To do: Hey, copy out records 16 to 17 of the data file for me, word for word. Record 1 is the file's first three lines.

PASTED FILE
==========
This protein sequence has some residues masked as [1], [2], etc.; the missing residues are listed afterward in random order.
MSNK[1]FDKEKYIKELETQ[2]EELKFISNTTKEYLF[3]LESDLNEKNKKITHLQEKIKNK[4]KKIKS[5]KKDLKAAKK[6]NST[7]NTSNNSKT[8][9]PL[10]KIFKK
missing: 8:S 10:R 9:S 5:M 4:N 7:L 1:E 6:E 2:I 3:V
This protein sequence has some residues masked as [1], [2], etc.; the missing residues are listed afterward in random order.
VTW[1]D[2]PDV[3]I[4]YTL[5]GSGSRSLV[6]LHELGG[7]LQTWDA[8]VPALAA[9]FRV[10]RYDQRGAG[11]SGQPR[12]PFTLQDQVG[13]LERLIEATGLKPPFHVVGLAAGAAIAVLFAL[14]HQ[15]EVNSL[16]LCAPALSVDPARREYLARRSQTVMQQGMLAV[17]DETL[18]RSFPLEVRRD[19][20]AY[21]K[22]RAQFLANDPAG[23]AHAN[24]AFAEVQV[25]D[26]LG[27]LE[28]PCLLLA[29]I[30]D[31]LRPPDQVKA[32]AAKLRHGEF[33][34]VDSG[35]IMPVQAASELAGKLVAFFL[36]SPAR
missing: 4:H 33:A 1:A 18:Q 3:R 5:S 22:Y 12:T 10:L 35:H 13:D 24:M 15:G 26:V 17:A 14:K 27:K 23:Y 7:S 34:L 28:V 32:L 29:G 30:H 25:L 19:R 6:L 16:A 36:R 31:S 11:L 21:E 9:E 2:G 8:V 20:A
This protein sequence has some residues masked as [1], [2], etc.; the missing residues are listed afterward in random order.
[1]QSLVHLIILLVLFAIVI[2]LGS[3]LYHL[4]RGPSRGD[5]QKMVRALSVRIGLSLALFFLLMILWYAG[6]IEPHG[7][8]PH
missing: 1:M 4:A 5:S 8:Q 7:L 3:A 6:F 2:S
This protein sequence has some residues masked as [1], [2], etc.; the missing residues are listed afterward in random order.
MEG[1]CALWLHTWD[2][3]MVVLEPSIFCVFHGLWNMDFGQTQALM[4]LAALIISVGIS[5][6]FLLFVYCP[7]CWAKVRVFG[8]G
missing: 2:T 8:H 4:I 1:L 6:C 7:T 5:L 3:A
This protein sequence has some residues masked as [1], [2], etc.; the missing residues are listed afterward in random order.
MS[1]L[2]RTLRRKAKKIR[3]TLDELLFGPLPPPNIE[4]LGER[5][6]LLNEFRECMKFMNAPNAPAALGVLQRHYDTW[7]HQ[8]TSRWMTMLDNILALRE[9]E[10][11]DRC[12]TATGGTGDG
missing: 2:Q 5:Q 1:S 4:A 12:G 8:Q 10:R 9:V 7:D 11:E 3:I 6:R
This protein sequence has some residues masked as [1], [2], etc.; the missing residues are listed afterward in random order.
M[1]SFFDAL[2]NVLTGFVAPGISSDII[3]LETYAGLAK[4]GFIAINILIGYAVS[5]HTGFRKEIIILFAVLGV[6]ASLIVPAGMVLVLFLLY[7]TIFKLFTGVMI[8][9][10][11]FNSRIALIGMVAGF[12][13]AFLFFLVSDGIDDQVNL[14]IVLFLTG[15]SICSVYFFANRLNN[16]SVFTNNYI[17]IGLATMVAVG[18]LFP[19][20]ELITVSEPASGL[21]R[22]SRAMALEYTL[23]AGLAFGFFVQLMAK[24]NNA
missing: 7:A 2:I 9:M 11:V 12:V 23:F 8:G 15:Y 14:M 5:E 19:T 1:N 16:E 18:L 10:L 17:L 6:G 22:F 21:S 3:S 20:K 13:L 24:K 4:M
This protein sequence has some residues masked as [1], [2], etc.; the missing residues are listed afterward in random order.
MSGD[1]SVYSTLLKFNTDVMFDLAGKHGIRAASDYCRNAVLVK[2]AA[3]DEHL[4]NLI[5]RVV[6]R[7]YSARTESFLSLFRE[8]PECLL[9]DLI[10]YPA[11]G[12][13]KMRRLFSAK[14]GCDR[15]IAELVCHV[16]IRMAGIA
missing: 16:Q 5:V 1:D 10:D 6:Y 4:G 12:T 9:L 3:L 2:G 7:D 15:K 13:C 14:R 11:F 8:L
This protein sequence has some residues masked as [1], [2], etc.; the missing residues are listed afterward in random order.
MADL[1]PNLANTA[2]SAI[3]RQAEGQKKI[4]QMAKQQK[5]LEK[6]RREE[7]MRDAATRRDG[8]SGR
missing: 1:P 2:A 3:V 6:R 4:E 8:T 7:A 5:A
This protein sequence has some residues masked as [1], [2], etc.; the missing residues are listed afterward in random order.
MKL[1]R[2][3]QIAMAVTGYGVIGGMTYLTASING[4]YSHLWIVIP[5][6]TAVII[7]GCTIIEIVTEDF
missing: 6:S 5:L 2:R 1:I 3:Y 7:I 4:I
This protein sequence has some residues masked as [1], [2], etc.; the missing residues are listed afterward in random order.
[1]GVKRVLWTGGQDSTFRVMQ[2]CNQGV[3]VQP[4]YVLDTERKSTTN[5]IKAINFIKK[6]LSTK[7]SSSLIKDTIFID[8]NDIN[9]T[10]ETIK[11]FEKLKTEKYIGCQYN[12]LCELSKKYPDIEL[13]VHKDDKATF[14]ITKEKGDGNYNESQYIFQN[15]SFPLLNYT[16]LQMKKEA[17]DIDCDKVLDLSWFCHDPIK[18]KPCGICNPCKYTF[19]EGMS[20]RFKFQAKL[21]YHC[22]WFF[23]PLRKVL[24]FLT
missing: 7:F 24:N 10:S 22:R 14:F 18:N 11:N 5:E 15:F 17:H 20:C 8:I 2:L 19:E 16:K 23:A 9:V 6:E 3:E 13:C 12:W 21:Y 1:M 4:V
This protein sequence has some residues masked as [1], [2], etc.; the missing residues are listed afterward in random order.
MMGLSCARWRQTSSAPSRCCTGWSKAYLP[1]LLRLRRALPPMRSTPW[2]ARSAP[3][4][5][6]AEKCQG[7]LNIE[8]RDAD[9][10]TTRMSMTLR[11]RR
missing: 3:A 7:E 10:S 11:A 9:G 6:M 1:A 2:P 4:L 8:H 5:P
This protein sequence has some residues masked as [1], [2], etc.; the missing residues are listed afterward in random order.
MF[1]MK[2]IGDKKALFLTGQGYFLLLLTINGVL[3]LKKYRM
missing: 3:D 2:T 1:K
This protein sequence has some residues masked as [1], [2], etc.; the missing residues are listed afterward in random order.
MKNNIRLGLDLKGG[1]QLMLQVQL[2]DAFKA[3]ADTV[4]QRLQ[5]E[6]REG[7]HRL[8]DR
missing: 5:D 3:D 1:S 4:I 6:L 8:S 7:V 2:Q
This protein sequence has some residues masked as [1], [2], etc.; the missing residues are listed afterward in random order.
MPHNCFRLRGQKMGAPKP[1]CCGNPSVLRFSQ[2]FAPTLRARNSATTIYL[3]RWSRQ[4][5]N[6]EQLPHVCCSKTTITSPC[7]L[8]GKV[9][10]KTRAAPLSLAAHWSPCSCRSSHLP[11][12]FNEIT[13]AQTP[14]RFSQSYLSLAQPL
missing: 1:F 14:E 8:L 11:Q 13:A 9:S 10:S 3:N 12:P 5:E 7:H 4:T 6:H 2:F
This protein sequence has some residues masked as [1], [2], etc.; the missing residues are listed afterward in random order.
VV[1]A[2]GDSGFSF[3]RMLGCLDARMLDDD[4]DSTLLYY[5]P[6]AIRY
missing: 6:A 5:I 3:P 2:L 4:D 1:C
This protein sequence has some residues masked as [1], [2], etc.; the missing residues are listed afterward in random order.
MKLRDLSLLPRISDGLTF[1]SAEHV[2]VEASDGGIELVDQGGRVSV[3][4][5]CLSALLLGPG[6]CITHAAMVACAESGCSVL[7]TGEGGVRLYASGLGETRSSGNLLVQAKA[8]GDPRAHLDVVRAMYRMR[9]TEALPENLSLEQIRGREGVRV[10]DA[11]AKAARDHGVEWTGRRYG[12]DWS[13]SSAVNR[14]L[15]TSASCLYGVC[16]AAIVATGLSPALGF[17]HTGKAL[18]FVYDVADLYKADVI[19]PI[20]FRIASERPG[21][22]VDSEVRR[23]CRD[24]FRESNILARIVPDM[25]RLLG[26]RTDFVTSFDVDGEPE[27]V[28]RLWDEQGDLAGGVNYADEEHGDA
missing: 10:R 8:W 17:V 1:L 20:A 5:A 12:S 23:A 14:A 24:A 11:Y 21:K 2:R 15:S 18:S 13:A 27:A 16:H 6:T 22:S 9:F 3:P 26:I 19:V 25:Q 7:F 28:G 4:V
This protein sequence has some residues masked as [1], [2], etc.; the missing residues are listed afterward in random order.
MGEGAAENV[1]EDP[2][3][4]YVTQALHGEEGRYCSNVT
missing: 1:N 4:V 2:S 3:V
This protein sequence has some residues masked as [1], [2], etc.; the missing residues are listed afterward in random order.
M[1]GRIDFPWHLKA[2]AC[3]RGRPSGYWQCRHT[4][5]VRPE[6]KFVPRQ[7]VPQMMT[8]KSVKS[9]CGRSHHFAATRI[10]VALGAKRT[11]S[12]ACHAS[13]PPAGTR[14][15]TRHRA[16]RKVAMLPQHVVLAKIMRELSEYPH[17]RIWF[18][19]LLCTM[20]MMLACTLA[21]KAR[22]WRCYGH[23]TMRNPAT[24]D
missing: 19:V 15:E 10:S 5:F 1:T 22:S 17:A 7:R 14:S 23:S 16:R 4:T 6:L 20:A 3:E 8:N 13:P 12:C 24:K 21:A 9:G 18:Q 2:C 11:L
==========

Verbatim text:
This protein sequence has some residues masked as [1], [2], etc.; the missing residues are listed afterward in random order.
MKLRDLSLLPRISDGLTF[1]SAEHV[2]VEASDGGIELVDQGGRVSV[3][4][5]CLSALLLGPG[6]CITHAAMVACAESGCSVL[7]TGEGGVRLYASGLGETRSSGNLLVQAKA[8]GDPRAHLDVVRAMYRMR[9]TEALPENLSLEQIRGREGVRV[10]DA[11]AKAARDHGVEWTGRRYG[12]DWS[13]SSAVNR[14]L[15]TSASCLYGVC[16]AAIVATGLSPALGF[17]HTGKAL[18]FVYDVADLYKADVI[19]PI[20]FRIASERPG[21][22]VDSEVRR[23]CRD[24]FRESNILARIVPDM[25]RLLG[26]RTDFVTSFDVDGEPE[27]V[28]RLWDEQGDLAGGVNYADEEHGDA
missing: 10:R 8:W 17:V 1:L 20:A 5:A 12:S 23:A 14:A 24:A 11:Y 21:K 2:R 15:S 18:S 13:A 27:A 16:H 6:T 22:S 9:F 3:P 26:I 19:V 25:Q 7:F 28:G 4:V
This protein sequence has some residues masked as [1], [2], etc.; the missing residues are listed afterward in random order.
MGEGAAENV[1]EDP[2][3][4]YVTQALHGEEGRYCSNVT
missing: 1:N 4:V 2:S 3:V